The Power of Productive Failure in Adult Education


The Power of Productive Failure in Adult Education

The Power of Productive Failure in Adult Education


How can failure be productive? In the educational context, failure could mean learning has gone wrong – goals are unmet, and learning objectives are unachieved. Yet, our understanding of failure is evolving. The quest for immediate success is giving way to an appreciation for the rich lessons found in missteps, fostering a culture that values experimentation and, inevitably, some failure.

The Silicon Valley mantra, 'Fail Fast, Fail Often', underscores a critical insight: approached constructively, failure morphs into a powerful catalyst for growth and innovation. In fact, failure is unavoidable in a world of constant change, marked by shifting job roles, swift technological advances, and global market dynamics.

Despite being equipped with initiatives designed to pave our path to success, such as the upskilling programmes and targeted support unveiled in Budget 2024, applying our knowledge does not guarantee instantaneous success. Setbacks are an anticipated part of the journey. Therefore, it is essential to acknowledge that failure, when met with resilience, is part of the learning curve.

When faced with the inevitability of failure, do we dust ourselves off and move on, or do we leverage these setbacks to propel us closer to our ultimate goal of success? Combining thorough planning, insightful analysis, forward-thinking initiatives, and robust safety nets makes it possible to use productive failure as stepping stones towards success.

The long-term value of learning through failure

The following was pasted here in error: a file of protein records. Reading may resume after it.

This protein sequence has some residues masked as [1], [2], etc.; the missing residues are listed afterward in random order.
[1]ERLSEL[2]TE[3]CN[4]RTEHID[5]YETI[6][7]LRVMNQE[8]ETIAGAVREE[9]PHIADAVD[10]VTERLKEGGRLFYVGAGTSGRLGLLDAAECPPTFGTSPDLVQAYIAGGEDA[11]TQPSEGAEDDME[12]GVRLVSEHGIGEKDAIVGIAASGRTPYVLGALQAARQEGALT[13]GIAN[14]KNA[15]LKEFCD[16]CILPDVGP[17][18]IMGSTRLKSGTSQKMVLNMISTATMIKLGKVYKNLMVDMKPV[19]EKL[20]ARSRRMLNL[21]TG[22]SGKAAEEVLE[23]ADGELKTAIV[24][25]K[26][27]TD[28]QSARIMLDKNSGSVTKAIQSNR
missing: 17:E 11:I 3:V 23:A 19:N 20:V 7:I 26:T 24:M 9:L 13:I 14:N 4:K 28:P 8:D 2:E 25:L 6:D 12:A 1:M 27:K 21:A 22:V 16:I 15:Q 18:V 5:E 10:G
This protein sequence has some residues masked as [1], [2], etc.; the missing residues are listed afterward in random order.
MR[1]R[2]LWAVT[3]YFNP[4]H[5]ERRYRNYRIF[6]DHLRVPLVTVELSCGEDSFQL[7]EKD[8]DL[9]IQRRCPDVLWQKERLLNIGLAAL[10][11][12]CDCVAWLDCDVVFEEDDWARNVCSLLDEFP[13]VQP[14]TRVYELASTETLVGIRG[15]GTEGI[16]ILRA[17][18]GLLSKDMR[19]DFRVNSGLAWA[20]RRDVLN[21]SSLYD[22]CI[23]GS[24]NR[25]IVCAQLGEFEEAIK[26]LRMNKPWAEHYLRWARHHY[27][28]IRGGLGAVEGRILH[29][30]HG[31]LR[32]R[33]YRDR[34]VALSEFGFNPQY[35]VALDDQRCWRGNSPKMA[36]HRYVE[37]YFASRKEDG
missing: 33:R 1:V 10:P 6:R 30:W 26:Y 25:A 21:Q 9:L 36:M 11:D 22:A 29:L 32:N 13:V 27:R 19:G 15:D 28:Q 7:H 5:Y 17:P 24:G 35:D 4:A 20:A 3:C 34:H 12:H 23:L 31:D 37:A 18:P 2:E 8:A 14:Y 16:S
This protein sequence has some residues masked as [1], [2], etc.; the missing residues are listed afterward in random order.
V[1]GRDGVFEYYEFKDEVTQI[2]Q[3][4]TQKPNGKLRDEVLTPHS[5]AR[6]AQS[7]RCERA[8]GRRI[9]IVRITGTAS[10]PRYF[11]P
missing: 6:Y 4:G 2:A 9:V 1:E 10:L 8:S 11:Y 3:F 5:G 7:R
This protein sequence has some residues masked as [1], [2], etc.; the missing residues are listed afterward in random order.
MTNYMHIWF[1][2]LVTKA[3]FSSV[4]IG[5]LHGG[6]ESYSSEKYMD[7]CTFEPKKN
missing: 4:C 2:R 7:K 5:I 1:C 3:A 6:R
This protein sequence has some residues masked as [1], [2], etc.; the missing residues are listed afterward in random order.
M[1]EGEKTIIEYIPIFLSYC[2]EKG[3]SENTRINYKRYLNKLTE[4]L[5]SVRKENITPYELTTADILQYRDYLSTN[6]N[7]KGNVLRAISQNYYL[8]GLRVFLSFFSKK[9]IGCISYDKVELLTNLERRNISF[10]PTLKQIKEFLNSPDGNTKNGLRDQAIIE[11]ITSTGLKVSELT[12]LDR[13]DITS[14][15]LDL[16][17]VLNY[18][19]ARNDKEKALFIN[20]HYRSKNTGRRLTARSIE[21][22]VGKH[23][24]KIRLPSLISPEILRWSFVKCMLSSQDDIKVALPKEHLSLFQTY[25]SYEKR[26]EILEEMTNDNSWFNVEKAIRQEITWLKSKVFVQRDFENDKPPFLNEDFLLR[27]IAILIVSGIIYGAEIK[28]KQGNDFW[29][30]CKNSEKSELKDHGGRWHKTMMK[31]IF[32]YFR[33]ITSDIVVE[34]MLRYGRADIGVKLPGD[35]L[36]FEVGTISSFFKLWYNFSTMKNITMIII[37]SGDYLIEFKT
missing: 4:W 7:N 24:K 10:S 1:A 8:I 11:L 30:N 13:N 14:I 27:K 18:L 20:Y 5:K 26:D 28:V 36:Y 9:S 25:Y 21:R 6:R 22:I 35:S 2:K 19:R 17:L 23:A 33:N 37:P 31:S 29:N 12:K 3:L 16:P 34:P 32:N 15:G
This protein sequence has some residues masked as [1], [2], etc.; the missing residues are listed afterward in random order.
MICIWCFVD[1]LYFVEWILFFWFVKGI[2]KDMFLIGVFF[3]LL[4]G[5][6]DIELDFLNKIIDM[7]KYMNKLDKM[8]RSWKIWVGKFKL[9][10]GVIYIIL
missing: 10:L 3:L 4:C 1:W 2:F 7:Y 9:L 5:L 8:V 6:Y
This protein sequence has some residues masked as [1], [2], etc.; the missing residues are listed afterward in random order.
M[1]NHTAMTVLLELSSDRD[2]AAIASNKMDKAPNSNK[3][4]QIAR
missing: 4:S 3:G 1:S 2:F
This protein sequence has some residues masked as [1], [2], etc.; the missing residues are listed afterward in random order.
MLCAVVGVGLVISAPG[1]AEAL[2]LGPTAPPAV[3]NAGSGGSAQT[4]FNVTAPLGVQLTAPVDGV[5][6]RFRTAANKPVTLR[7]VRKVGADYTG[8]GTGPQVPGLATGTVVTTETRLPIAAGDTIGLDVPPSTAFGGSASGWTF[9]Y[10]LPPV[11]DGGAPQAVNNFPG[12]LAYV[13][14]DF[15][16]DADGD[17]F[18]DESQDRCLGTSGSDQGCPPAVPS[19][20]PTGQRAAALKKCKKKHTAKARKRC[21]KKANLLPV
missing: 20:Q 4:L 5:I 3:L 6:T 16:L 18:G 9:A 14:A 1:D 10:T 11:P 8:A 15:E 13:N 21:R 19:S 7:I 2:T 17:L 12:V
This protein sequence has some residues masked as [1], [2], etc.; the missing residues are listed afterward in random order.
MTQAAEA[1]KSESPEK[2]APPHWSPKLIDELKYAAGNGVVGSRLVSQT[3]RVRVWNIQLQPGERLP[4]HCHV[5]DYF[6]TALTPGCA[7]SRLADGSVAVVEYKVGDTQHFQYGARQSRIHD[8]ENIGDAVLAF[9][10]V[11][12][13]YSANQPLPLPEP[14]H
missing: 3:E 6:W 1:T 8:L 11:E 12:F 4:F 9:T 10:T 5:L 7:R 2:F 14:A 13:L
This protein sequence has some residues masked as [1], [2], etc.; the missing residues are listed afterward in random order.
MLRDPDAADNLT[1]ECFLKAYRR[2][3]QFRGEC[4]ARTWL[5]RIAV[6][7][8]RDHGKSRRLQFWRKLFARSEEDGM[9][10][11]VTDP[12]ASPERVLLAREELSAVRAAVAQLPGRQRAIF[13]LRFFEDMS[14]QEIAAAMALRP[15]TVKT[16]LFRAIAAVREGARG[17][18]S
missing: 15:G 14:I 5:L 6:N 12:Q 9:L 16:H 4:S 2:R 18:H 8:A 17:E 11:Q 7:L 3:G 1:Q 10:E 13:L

Recognising the value of failure is transformative in adult learning. It is more than just about making room for mistakes; it involves fostering a culture where experimentation and the freedom to fail are vital to innovation and adaptability. This shift away from immediate success as the benchmark of learning effectiveness encourages more adaptable individuals and, in turn, a more resilient and innovative workforce.

Crucial to this shift is the concept of productive failure, as outlined by Professor Manu Kapur, pertaining to “a learning design that entails the design of conditions for learners to persist in generating and exploring representations and solution methods (RSMs) for solving complex, novel problems.”

The Institute for Adult Learning conducted a pilot study on Productive Failure in the adult learning sector in 2022, and results showed remarkable benefits across various educational contexts. By encouraging learners to step out of their comfort zones, educators facilitate a space of discovery and experimentation, crucial for breaking down psychological barriers and providing a platform for learners to devise novel solutions to complex issues.

In areas like coaching and leadership training, productive failure encourages learners to test various strategies and learn from their setbacks, leading to a more comprehensive development of skills. In technical fields, such as first aid or emergency management, learners are initially challenged to apply their knowledge in unguided scenarios, promoting a deeper grasp of principles and techniques through subsequent consolidation.

Feedback from educators who have implemented productive failure underscores its effectiveness: learners are more engaged, actively seeking solutions and learning from their attempts. This method equips them with the targeted skills and knowledge and cultivates critical soft skills such as critical thinking, communication, and resilience.